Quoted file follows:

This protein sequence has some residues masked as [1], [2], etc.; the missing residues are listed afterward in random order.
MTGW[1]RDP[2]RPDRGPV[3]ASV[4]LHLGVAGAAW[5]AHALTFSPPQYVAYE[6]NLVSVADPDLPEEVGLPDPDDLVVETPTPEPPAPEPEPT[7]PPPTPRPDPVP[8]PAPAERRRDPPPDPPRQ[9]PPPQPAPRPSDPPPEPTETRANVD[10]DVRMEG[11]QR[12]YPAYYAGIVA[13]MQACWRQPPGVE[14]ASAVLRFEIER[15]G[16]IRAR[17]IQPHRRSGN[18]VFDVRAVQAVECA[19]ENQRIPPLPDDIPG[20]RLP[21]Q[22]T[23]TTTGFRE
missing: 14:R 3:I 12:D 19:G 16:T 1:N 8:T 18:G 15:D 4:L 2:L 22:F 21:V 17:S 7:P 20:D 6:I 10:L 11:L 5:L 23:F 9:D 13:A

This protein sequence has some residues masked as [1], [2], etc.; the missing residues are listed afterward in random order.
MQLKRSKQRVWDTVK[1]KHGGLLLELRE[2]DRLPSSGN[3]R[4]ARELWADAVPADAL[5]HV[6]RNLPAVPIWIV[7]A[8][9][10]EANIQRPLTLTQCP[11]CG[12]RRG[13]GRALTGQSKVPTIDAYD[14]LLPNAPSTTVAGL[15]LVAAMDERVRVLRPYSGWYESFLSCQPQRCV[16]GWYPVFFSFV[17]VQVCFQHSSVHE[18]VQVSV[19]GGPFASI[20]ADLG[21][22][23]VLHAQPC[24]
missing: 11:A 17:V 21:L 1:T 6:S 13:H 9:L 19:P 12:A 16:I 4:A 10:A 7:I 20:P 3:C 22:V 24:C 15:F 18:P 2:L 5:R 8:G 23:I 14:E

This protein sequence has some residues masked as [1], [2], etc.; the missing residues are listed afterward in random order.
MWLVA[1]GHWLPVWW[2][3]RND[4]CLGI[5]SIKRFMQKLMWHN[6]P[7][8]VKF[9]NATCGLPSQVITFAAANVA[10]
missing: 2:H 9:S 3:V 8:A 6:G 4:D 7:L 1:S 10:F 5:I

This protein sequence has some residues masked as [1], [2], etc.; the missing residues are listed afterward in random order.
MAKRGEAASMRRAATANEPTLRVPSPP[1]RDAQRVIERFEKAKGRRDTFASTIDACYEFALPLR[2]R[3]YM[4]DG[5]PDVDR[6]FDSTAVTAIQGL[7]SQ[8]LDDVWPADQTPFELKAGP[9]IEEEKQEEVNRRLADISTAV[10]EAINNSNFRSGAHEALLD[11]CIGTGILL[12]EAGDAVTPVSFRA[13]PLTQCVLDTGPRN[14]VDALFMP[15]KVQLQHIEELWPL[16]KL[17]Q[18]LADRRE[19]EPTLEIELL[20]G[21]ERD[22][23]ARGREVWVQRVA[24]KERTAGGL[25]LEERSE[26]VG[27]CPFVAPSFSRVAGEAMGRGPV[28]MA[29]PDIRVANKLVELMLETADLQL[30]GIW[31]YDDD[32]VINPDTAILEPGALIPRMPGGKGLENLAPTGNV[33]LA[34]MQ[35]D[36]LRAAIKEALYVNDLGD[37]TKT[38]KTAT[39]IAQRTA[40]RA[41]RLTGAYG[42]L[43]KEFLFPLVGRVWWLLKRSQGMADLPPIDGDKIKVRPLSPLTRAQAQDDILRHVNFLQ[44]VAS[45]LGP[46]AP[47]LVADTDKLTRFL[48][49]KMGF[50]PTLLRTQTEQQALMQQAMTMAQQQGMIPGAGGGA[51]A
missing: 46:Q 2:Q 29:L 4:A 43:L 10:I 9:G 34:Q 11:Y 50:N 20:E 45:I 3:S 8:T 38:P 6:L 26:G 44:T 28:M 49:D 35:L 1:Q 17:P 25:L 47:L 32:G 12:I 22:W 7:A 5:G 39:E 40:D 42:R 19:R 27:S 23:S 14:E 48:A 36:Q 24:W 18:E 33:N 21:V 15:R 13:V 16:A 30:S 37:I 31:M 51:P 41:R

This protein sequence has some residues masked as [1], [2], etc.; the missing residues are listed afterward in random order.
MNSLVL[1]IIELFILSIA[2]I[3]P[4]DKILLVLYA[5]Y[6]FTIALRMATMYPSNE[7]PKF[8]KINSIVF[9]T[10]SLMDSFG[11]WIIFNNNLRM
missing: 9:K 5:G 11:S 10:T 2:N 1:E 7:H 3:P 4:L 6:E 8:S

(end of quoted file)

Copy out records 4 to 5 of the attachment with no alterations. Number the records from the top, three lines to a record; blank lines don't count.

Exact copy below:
This protein sequence has some residues masked as [1], [2], etc.; the missing residues are listed afterward in random order.
MAKRGEAASMRRAATANEPTLRVPSPP[1]RDAQRVIERFEKAKGRRDTFASTIDACYEFALPLR[2]R[3]YM[4]DG[5]PDVDR[6]FDSTAVTAIQGL[7]SQ[8]LDDVWPADQTPFELKAGP[9]IEEEKQEEVNRRLADISTAV[10]EAINNSNFRSGAHEALLD[11]CIGTGILL[12]EAGDAVTPVSFRA[13]PLTQCVLDTGPRN[14]VDALFMP[15]KVQLQHIEELWPL[16]KL[17]Q[18]LADRRE[19]EPTLEIELL[20]G[21]ERD[22][23]ARGREVWVQRVA[24]KERTAGGL[25]LEERSE[26]VG[27]CPFVAPSFSRVAGEAMGRGPV[28]MA[29]PDIRVANKLVELMLETADLQL[30]GIW[31]YDDD[32]VINPDTAILEPGALIPRMPGGKGLENLAPTGNV[33]LA[34]MQ[35]D[36]LRAAIKEALYVNDLGD[37]TKT[38]KTAT[39]IAQRTA[40]RA[41]RLTGAYG[42]L[43]KEFLFPLVGRVWWLLKRSQGMADLPPIDGDKIKVRPLSPLTRAQAQDDILRHVNFLQ[44]VAS[45]LGP[46]AP[47]LVADTDKLTRFL[48][49]KMGF[50]PTLLRTQTEQQALMQQAMTMAQQQGMIPGAGGGA[51]A
missing: 46:Q 2:Q 29:L 4:A 43:L 10:I 9:G 34:Q 11:Y 50:N 20:E 45:I 3:S 8:T 38:P 6:L 26:G 44:T 28:M 49:D 35:L 1:Q 17:P 25:L 47:L 32:G 12:I 22:W 7:A 5:G 39:E 40:D 42:R 19:R 27:S 23:S 14:E 48:A 36:Q 24:W 18:E 33:N 21:V 15:R 13:V 16:A 30:S 37:I 31:M 51:P 41:R

This protein sequence has some residues masked as [1], [2], etc.; the missing residues are listed afterward in random order.
MNSLVL[1]IIELFILSIA[2]I[3]P[4]DKILLVLYA[5]Y[6]FTIALRMATMYPSNE[7]PKF[8]KINSIVF[9]T[10]SLMDSFG[11]WIIFNNNLRM
missing: 9:K 5:G 11:S 10:T 2:N 1:E 7:H 3:P 4:L 6:E 8:S